Ernest (John) (Smeed) Moeran

Ernest Moeran (1894-1950)

Nationality: English | Irish
Born: December 31, 1894, Heston, Middlesex, England
Died: December 1, 1950, Kerry, Ireland (age 56)
wikipedia

String Quartet No. 1 in a minor

(for 2 violins, viola and cello)
8:54
I. Allegro
5:43
II. Andante con moto
6:43
III. Rondo. Allegro vivace
Duration: 20 minutes (approximately) - hide movement times
Composed: 1921 (age 26-27)
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2 recordings, 6 videos
9:30
Melbourne Quartet
I. Allegro
5:57
Melbourne Quartet
II. Andante con moto
6:47
Melbourne Quartet
III. Rondo. Allegro vivace
8:17
Maggini Quartet
I. Allegro
5:28
Maggini Quartet
II. Andante con moto
6:39
Maggini Quartet
III. Rondo. Allegro vivace

From Silvertrust:

Ernest Moeran Ernest Moeran's String Quartet No.1 dates from the end 1921 a short time after he finished his studies. It was hailed as a highly accomplished work, received good reviews and considerable praise and then sadly forgotten.

Ernest Moeran (1894-1950) was born in Heston near London. Shortly after his birth, the family moved to the remote Norfolk Fen Country. As a child he learned to play the violin and piano. He subsequently enrolled at the Royal College of Music and studied composition with Charles Villiers Stanford. He fought in World War One and received a received a severe head injury, with shrapnel embedded too close to the brain for removal. He underwent what would now be considered primitive head surgery which involved the fitting of a metal plate into the skull. Unsurprisingly this was to affect him for the rest of his life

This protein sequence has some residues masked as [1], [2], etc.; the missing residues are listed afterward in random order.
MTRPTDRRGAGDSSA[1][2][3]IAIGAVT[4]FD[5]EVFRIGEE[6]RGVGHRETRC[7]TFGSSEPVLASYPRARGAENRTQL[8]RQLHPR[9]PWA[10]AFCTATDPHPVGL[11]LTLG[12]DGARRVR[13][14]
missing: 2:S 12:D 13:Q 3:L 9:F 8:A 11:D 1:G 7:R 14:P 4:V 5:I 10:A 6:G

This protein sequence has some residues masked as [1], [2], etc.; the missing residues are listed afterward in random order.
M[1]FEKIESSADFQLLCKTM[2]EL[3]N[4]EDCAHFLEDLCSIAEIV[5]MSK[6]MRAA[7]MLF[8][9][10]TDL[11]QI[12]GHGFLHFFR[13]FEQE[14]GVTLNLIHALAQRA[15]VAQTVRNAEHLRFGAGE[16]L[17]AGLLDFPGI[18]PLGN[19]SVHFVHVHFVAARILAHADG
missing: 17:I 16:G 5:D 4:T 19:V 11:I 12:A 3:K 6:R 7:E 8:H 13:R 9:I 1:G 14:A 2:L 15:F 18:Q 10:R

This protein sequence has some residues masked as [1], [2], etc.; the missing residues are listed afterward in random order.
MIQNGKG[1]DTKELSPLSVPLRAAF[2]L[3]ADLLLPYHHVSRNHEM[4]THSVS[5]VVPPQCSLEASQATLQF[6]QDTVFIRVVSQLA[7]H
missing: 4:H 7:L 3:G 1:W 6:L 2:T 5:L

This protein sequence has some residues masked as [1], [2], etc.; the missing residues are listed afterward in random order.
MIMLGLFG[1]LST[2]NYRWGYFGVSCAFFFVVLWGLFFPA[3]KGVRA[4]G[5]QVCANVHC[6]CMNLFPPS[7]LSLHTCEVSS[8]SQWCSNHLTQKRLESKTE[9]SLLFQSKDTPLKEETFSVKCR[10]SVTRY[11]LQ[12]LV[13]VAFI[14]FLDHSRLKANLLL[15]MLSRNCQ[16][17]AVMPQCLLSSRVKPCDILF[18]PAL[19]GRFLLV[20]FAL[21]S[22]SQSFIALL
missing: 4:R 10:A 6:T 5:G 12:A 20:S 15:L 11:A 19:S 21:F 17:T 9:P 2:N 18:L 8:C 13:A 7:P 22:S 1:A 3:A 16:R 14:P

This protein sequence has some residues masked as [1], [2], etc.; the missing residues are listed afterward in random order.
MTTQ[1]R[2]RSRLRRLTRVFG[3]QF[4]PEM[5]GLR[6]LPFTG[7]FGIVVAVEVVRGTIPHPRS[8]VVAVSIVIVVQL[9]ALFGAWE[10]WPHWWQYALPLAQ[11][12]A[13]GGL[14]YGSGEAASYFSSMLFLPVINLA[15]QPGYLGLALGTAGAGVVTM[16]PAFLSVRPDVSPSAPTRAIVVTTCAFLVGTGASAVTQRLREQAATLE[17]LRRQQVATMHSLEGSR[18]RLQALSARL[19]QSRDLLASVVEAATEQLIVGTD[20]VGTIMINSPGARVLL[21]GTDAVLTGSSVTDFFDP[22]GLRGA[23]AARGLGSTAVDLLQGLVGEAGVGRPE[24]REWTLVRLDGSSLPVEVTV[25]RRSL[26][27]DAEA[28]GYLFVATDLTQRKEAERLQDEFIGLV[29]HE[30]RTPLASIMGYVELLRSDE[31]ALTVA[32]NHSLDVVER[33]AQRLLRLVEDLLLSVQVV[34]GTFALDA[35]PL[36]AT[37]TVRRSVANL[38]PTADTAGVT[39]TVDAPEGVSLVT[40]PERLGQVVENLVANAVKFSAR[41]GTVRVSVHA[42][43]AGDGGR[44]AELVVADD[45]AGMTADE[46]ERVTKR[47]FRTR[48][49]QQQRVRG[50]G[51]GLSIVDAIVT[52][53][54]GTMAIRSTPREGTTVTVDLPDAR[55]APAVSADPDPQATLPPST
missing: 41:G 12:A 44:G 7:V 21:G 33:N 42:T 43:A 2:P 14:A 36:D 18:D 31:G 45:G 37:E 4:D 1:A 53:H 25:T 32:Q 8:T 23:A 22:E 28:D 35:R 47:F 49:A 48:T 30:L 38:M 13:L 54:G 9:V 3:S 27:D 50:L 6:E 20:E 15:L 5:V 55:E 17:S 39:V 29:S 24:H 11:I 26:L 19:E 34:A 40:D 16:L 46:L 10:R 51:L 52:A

After discharge, in 1920 he continued his studies the Royal College, staying there under John Ireland. It was from Ireland that. Moeran was came to be heavily influenced by English folk-song and thus belongs to the lyrical tradition. The influence of the nature and landscapes of Norfolk and Ireland are also often evident in his music.

The opening movement, Allegro, energetic and full of lovely melodies, conjures up broad panoramas of the countryside. The following Andante con moto is quieter and basically autumnal in mood. The closing Rondo is restless, alternating between nervous excitement and reflective pensiveness.

This is truly a fine work, representative of the English rival from the early 20th century. A shame that it has not been heard in concert and better known.

© Edition Silvertrust. Used by permission. All rights reserved.

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